There were many points in my hon. Friend’s speech that I agreed with, but I just want to mention a couple of them to start with. First, he rightly said that although this debate is called a debate about science, we are actually talking about the wide range of research activities across all disciplines. Indeed, within the science ring fence I was very keen, on the advice of the experts, that we should not do some dramatic rebalancing away from the arts and humanities or whatever. Within that ring fence, we have broadly maintained the cash funding going to the Arts and Humanities Research Council and to the Economic and Social Research Council. In fact, one of Britain’s strengths—we face challenges, but we should not forget our strengths—is that for a medium-sized economy we have an extraordinary range of scientific and research activities, and as every major challenge facing the world will be tackled by harnessing a range of different disciplines it is very important that we maintain that breadth.

I also very much liked and strongly agreed with my hon. Friend’s point that, unlike conventional fears about “crowding out”, this is an area where we “crowd in” spending. Indeed, there is a theme running through a lot of the new initiatives that the Government have been able to introduce of actively trying to encourage industry, business and charities to come in and invest with us. That was part of the logic, for example, of the competition for the investment in new research and development facilities on university campuses, the research partnership innovation fund. With £300 million of public money, we have attracted more than £700 million of private investment. There has therefore been £1 billion of new investment in R and D on university campuses, but with only £300 million of that £1 billion counting as public expenditure. My hon. Friend made a lot of other good points, but the two that I have mentioned particularly caught my attention.

Let me briefly touch on the nitty-gritty of spending, because underneath the fine words it is obvious that Members want to focus on where we are on spending. There is a powerful logic for the science ring fence as we have constructed it for this Parliament, because for the first time it brings together all the main areas of current spending. It is deliberately and explicitly a current spending pledge for this Parliament, which means it brings together the quality-related research funding from the Higher Education Funding Council for England, running at about £1.6 billion a year, and the spending of Research Councils UK, running at approximately £2.8 billion a year. In addition, there are specific items such as the funding for the learned societies and the Higher Education Innovation Funding programme, which get us to the £4.6 billion ring fence. I think that this is the first time we have had a ring fence that has included all those items, so that even in a time of austerity we have been able to say that we are maintaining the cash going into current activity.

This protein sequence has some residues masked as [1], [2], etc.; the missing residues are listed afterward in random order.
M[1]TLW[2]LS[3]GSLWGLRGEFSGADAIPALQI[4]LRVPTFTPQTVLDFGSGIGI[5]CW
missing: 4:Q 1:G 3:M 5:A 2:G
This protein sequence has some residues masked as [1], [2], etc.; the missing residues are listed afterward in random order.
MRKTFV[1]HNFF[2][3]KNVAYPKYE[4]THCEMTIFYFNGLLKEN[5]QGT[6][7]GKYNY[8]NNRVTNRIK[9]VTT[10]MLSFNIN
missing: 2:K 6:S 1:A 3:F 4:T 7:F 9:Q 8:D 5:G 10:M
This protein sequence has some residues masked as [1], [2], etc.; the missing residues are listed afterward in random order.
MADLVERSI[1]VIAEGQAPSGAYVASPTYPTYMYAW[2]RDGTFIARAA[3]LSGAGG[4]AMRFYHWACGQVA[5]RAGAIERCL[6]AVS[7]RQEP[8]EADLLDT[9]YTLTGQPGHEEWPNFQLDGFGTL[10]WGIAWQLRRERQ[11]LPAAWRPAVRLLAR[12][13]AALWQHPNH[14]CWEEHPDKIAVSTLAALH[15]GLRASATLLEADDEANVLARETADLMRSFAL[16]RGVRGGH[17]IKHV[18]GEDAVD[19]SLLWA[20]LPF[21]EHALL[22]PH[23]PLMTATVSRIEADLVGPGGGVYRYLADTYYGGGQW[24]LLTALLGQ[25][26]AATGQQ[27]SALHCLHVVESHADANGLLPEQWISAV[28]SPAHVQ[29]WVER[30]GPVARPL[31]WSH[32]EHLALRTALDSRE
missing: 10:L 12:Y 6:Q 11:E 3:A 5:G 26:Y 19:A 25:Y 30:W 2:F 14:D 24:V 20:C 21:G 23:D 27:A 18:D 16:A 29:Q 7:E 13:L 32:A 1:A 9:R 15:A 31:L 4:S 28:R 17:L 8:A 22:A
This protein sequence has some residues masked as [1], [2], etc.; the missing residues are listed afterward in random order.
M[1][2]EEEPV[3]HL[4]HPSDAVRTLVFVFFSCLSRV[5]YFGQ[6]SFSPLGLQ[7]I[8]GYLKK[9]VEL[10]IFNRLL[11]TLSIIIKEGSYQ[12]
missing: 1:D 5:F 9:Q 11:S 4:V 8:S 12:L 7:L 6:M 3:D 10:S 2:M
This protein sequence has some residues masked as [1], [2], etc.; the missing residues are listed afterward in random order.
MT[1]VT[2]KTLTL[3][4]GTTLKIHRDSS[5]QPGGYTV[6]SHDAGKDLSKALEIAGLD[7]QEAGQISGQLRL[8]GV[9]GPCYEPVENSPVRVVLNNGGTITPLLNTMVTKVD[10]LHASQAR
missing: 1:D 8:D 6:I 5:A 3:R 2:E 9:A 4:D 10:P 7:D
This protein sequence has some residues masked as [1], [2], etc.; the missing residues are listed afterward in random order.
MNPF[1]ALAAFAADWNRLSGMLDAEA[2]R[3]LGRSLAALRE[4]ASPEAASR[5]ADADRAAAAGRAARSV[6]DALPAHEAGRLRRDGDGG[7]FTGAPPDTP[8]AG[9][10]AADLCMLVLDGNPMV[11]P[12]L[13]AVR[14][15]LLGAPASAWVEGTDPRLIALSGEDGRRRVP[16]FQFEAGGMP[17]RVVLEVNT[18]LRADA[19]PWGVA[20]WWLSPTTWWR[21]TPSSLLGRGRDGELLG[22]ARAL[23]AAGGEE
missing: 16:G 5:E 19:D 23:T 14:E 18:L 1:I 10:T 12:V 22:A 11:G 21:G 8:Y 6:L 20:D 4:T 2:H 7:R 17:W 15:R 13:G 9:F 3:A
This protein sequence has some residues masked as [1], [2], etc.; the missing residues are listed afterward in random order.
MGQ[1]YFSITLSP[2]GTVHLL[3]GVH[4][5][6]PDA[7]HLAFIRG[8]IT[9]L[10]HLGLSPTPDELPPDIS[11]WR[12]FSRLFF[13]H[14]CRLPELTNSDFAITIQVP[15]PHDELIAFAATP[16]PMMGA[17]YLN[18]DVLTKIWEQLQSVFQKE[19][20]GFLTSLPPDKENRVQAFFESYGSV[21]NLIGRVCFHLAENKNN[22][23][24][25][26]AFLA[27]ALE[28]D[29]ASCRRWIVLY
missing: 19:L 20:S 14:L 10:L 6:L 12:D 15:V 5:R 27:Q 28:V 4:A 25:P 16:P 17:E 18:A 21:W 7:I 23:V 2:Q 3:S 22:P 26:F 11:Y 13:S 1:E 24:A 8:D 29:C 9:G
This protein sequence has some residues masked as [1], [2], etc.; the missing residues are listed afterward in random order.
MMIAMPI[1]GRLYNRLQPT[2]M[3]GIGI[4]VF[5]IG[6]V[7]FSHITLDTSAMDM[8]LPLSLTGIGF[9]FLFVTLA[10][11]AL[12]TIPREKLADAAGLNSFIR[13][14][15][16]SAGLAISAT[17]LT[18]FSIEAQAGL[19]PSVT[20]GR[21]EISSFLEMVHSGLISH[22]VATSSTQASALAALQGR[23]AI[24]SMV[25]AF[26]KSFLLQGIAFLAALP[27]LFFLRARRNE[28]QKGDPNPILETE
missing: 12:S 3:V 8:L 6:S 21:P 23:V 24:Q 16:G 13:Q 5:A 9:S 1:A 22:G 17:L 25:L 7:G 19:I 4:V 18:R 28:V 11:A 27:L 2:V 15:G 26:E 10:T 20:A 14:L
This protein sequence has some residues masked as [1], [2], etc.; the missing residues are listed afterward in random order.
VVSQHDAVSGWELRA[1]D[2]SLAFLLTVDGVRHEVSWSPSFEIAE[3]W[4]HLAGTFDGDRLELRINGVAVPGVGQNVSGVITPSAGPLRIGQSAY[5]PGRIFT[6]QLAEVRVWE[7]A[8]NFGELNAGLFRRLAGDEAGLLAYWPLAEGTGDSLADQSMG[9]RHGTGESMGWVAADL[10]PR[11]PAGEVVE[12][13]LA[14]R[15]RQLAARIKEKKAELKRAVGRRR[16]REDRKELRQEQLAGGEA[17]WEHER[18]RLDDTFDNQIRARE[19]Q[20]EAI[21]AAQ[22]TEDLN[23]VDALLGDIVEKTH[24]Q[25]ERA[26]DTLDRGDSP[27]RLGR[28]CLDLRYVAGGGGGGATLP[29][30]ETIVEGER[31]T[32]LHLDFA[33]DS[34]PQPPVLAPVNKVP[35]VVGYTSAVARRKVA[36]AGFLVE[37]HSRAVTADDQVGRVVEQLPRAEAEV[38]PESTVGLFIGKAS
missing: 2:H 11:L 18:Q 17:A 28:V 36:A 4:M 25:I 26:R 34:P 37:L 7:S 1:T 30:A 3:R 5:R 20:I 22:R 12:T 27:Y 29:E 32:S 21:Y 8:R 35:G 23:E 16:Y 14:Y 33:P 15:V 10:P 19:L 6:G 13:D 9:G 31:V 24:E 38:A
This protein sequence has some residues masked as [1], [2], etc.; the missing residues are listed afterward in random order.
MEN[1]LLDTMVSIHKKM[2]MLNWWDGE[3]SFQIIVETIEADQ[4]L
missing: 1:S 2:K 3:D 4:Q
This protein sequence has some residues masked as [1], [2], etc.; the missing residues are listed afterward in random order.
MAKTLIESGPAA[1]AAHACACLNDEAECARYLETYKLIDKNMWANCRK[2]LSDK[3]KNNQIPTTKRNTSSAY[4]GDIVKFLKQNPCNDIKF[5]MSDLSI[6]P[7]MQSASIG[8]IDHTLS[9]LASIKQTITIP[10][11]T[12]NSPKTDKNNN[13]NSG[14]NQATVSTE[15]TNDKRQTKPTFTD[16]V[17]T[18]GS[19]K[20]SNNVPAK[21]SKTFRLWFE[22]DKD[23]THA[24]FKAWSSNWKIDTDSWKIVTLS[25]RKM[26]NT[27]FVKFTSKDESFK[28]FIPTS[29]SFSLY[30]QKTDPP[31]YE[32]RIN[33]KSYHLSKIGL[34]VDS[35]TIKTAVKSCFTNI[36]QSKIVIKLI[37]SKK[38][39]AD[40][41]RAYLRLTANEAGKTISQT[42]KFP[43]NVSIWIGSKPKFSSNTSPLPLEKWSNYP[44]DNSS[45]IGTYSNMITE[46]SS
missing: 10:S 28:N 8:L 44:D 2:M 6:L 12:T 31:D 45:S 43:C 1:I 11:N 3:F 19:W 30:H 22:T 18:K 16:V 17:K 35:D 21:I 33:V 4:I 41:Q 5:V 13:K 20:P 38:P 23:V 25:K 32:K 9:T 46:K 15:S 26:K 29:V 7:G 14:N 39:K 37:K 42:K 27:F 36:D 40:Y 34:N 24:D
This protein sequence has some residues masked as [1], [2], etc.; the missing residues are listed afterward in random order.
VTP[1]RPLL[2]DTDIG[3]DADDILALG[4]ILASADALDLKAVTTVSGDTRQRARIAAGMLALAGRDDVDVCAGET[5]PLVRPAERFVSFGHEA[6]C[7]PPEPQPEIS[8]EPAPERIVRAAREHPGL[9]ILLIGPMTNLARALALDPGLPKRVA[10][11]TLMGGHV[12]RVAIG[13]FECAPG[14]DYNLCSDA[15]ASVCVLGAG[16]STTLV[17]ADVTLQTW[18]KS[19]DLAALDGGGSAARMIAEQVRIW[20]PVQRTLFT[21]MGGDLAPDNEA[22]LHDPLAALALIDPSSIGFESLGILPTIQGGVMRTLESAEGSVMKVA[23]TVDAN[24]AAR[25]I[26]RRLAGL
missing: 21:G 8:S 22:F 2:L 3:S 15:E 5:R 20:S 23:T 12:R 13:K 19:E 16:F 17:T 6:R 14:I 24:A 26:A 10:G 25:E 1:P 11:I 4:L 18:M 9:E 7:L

Although sometimes people have set alongside that what has happened in the retail prices index and said, “Well, that is a real-terms cut”, if they look at the advice that we have received from the experts about the efficiency of the science base’s performance, they will see that there clearly was, and still is, scope for efficiency savings. In so far as any group of scientists and researchers can save money by working more efficiently, they can be confident that that money is extra resource that can go into real activity instead, because it is within the ring fence.

To give one example of how we are generating efficiency savings, there is now far better sharing of scientific kit than there used to be. If we consider some of the initiatives, for example, in the N8 group of northern universities, we see that for the first time—it is rather shocking that it is happening for the first time—those universities are preparing registers so that they know all the equipment that is available in all their science labs. Consequently, before one of them buys some expensive new piece of kit, they can work out whether they can share a piece of kit that one of the other universities has. If they do need new equipment, they can purchase it collectively so that it can be shared among them. I do not buy the argument that performance and efficiency are fixed, and that the cash ring fence therefore equals real-terms cuts.

I am pleased with what both the previous speakers have said about the scientific community, and I greatly appreciate and salute the community myself. However, one of my challenges to the community is to turn the cash-protected ring fence into a real resource-protected ring fence by delivering efficiency savings to offset the rate of inflation.

It is indeed the case that capital is outside the ring fence. Again, that was a deliberate decision. The aim in the time of austerity was at least to keep the activity going. However, more discretionary decisions about capital investment can of course be taken. I must say that we inherited some stark discretionary decisions from the previous Government. There had been an artificial surge in science capital spend in 2009-10, but we then inherited plans for significant reductions in science capital spend, as part of a wider reduction. People should remember that the 40% reduction in capital spend was simply the overall plan for capital that we inherited from the previous Government. We did not add any further cuts.